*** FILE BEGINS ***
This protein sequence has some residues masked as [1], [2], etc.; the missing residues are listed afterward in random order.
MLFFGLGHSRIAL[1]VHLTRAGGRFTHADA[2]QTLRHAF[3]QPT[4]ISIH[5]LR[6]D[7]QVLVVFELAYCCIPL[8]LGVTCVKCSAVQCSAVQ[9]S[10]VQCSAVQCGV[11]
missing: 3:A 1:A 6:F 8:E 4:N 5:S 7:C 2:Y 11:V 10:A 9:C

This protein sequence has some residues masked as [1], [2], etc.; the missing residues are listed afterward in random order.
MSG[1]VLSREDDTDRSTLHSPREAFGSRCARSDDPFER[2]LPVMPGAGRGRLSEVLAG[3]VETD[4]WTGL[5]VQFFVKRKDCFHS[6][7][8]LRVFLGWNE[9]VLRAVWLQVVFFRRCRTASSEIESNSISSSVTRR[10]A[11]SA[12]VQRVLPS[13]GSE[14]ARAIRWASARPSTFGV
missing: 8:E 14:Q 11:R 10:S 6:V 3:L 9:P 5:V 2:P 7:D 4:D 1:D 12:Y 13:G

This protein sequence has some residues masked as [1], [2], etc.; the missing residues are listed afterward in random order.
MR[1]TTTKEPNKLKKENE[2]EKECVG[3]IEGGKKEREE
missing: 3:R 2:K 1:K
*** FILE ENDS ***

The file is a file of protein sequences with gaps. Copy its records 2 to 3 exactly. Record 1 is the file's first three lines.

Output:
This protein sequence has some residues masked as [1], [2], etc.; the missing residues are listed afterward in random order.
MSG[1]VLSREDDTDRSTLHSPREAFGSRCARSDDPFER[2]LPVMPGAGRGRLSEVLAG[3]VETD[4]WTGL[5]VQFFVKRKDCFHS[6][7][8]LRVFLGWNE[9]VLRAVWLQVVFFRRCRTASSEIESNSISSSVTRR[10]A[11]SA[12]VQRVLPS[13]GSE[14]ARAIRWASARPSTFGV
missing: 8:E 14:Q 11:R 10:S 6:V 3:L 9:P 5:V 2:P 7:D 4:D 1:D 12:Y 13:G

This protein sequence has some residues masked as [1], [2], etc.; the missing residues are listed afterward in random order.
MR[1]TTTKEPNKLKKENE[2]EKECVG[3]IEGGKKEREE
missing: 3:R 2:K 1:K